Faircloth switches to a small popper. He moves down the bank working it with subtle twitches. He changes to some type of soft plastic bait and slowly bumps it over the bottom.
After a few casts, he pulls up and makes a short run to the back of another shallow pocket. He pitches something to a lone shallow boat dock, then goes back to twitching the surface over the brown, flooded bank grass. We can't see his lure clearly through the mist rising from the water's surface. It could be some type of soft plastic bait.
Jacobson is snapping away with his camera begging for action. Nothing yet.
According to Seigo, Aaron Martens is starting strong this morning.
His text: Aaron got his first keeper about a pound on same spot he started yesterday
We follow Todd Faircloth and Cliff Pace into Half Moon Creek. Pace sets down first. We pass him and stay with Faircloth.
Faircloth pulls into a short, quiet pocket and starts out casting what appears to be a soft jerkbait. He's fishing over the bank grass that was flooded when the lake level came up. He's twitching the bait gently.
It's colder this morning, the mid 40s, but so far it's calm and dry. It's much nicer weather-wise for now.
Faircloth suddenly swings and misses. He misses again on his next cast. He doesn't look to be flustered. He is known for having a cool head.
Pete Ponds starting off the day with two quick keepers. One is a good one. He is fishing a drain with moving current from the heavy rains yesterday, reports camera boat driver Craig Monin.
We are idling out of Perch Creek at daybreak. "We" are ace photographer Darren Jacobson, boat driver John Snyder, West Point guide extraordinary, and Mark Hicks. That's me.
We're waiting for Todd Faircloth to pass us so we can tailgate him to Half Moon Creek where he bagged a nice limit yesterday.
As we wait, an armada of bass boats races past. It's a local bass tournament. Several of the boats turn into Half Moon Creek. Looks like Faircloth is going to have company. That could have a negative impact on his fishing.
There goes Faircloth! Here we go after him!
Photo by Don Barone
You may have seen in an earlier post that I was pulled into emergency Marshal service because Kevin Short's Marshal didn't show up. In the photo, that's Kevin on the left and me on the right, shortly before the Day 3 weigh-in. This was my first time working as a Marshal. It was a cool experience despite the fact that it rained the entire 9 hours we were on the water. My Carhartt rain gear kept me dry and I got to watch an Elite angler up close and personal. Here are a few things I learned today:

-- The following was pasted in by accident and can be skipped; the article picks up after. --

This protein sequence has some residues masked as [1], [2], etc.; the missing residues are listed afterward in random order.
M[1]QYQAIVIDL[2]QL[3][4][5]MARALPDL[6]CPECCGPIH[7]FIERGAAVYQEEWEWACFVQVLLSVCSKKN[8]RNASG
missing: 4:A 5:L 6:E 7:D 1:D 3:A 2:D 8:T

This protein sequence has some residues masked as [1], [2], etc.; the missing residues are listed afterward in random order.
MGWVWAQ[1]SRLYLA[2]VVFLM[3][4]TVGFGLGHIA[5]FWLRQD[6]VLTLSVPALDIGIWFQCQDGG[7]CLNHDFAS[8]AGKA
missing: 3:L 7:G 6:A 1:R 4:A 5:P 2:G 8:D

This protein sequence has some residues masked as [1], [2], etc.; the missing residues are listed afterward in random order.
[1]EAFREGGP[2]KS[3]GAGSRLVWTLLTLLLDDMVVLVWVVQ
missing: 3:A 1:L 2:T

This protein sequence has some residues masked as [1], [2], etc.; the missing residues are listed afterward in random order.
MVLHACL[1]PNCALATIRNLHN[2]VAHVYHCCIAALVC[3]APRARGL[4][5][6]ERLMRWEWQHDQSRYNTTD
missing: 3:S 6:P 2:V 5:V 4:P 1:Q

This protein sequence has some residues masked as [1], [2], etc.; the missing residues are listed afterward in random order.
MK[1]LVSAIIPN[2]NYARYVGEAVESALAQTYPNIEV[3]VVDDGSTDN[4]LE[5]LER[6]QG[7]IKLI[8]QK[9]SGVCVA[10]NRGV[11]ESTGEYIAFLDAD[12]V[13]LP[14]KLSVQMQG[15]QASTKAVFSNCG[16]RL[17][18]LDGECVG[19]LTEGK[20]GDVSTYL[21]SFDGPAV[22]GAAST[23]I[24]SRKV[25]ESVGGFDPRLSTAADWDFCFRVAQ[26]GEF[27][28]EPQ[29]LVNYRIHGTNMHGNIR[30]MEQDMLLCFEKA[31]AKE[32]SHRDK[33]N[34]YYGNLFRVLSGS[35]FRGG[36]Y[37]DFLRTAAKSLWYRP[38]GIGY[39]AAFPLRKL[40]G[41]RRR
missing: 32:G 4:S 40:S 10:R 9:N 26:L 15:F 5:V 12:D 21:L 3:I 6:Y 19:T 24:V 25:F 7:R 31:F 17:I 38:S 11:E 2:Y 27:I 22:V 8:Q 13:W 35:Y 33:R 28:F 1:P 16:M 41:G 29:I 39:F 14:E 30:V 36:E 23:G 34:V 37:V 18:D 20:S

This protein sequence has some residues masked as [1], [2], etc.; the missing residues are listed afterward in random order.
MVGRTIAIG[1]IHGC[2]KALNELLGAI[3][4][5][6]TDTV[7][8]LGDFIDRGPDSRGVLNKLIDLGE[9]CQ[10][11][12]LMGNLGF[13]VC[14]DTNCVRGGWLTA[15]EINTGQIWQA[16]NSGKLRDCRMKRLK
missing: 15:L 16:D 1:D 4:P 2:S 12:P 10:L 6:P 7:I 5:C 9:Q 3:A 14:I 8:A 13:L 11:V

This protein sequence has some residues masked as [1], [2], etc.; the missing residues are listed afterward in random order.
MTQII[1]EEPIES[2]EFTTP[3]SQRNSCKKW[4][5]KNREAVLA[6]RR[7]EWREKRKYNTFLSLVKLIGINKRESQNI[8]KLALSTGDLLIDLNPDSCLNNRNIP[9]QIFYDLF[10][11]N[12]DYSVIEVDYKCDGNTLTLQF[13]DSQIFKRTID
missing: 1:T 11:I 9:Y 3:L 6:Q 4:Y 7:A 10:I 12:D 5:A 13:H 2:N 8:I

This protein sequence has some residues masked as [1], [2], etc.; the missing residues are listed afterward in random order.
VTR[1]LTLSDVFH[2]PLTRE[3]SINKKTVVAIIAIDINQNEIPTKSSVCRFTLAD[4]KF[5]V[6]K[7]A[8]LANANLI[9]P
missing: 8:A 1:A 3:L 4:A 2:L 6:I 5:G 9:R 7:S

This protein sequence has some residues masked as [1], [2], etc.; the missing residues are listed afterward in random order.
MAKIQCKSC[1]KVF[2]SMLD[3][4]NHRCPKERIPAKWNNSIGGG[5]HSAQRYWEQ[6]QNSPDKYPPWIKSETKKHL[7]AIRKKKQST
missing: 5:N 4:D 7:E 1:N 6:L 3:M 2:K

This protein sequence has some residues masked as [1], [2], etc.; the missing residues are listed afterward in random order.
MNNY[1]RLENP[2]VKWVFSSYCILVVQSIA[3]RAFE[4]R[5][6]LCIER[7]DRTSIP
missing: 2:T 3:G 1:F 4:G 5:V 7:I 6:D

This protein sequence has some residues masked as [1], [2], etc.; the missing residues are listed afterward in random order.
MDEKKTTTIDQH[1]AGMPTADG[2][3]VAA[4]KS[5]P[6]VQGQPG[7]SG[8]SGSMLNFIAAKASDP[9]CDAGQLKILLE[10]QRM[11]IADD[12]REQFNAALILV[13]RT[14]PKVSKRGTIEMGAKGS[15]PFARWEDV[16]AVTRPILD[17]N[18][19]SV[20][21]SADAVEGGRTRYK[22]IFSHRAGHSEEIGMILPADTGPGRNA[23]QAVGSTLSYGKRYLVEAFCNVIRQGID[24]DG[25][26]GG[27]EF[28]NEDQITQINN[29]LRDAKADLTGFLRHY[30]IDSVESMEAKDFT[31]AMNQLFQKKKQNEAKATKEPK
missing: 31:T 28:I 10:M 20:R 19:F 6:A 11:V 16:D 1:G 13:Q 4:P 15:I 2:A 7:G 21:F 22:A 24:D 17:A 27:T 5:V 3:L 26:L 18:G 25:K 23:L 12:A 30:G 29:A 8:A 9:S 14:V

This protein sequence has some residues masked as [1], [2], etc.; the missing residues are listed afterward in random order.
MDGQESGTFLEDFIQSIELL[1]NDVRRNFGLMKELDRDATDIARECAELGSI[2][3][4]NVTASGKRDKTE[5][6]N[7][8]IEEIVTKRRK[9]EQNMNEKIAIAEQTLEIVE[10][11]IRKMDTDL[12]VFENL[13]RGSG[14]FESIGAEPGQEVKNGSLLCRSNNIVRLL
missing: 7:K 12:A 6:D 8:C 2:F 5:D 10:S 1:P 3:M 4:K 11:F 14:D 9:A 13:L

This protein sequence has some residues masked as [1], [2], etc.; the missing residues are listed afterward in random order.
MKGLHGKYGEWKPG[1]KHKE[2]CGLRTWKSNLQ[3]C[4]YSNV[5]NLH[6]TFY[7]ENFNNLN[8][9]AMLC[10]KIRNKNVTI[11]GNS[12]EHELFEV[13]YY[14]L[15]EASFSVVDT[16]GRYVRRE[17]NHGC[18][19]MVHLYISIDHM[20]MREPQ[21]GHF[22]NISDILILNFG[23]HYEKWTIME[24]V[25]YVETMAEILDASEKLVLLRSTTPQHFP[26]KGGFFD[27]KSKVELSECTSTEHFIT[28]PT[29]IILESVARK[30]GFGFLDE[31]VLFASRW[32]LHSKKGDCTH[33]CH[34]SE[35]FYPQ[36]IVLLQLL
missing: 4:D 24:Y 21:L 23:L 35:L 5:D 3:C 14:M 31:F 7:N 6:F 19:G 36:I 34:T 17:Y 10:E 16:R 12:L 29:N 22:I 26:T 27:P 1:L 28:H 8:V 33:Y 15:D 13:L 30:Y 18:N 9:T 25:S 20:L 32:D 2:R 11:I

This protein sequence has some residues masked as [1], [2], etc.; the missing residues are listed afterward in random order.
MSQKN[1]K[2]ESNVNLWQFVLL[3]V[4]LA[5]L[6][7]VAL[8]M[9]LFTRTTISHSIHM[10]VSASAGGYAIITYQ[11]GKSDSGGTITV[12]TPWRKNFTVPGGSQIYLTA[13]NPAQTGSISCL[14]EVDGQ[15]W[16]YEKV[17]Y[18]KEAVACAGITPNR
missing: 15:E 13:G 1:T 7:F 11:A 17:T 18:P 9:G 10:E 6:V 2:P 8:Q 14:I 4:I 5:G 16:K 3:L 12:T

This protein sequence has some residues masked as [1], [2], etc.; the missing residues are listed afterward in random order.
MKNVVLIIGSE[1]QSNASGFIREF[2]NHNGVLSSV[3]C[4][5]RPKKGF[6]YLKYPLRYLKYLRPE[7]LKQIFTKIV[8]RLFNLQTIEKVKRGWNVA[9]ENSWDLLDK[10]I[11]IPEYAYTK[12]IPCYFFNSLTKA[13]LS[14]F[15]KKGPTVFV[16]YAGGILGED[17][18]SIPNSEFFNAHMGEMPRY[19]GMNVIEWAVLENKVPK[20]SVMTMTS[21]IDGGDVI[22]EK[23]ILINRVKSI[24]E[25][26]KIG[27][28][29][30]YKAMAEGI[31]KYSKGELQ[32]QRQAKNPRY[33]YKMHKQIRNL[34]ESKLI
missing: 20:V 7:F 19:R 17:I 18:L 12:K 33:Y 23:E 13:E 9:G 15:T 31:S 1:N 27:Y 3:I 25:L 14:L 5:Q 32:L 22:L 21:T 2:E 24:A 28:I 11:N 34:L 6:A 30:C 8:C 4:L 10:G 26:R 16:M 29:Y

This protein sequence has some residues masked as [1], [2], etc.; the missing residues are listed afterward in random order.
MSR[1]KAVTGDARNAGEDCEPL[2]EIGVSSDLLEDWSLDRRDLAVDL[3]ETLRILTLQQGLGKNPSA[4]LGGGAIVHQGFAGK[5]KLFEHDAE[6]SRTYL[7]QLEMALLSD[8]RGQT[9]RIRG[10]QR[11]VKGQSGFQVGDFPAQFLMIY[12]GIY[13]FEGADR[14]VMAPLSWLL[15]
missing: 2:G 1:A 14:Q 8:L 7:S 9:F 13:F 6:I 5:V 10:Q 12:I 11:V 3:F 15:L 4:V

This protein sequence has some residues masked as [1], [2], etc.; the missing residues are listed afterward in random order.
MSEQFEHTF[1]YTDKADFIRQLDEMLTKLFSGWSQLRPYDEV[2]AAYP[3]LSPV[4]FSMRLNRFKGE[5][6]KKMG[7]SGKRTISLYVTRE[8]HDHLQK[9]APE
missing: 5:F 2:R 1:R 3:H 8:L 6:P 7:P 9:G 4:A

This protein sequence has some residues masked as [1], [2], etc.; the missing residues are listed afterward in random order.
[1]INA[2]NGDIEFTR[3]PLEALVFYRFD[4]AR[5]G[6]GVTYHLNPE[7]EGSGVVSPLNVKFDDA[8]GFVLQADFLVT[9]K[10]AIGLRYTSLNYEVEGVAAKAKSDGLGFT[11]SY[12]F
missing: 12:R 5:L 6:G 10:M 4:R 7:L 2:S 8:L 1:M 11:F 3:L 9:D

Thanks for a great day Kevin!
I don’t often blog. Well … actually, I never blog because it’s not what I get paid to do. But this one and only blog is about a blogger. As often is the case, today I had Steve Wright blogging in the boat with me. We were chasing Aaron Martens all over the lake, running and gunning.
There were two problems with that: Laptops and heavy rain don’t mix, and Aaron was moving so often there was no time to finish a blog before he would make another move. He eventually moves to a bridge, which is where I deposited my blogging friend, Steve Wright, and all his ‘blogging stuff’ for the remainder of the day. It was a nice, dry place for Wright to work. I continued to follow Martens and called him with updates.
Wright apparently had lots of company come by his temporary office (Skeet, KVD, Hank Cherry, etc.), and it seemed to work out pretty good. Now I’m through blogging and back to my real job. Got to make another move, my blogging is over. Wright … I’ll call you and let you know what’s up with Martens.
(One more quick note: If you find my life jacket that Wright left under the bridge, leave it there. I'll be back to get it in the morning. But I won't be blogging...no sir).
The whole state of Georgia is getting hammered by this giant rain system today. While it has been real tough on our anglers it could always be worse: Check out what the NASCAR fans are having to deal with at a campsite just down the road from us at the Talladega Super Speedway.
We had gotten word that Todd Faircloth had a solid limit and that he was fishing up Yellow Jacket Creek. We took off in search of him through hammering rain. Three miles up the creek we came across Cliff Pace. He was casting to a wooded bank. He took off before we got close enough to ask how he was doing. It's enough to give a guy a complex.
We ventured farther up Yellow Jacket, which is the direction that Pace went in. The next time we saw him he was offshore and casting to a submerged road bed. He was fishing a slow bottom-bumping bait.
Kevin VanDam calls Pace a "dragger." He likes Pace but distains his slow-pace fishing style. That doesn't phase Pace. He dragged his way to a win in the Bassmaster Classic last February.
BASSTrakk had Pace in fifth place with a 10-7 limit. We continued on in search of Faircloth. We never found him, but we did run across Marty Robinson casting to a small cluster of cypress trees. He had three in the box.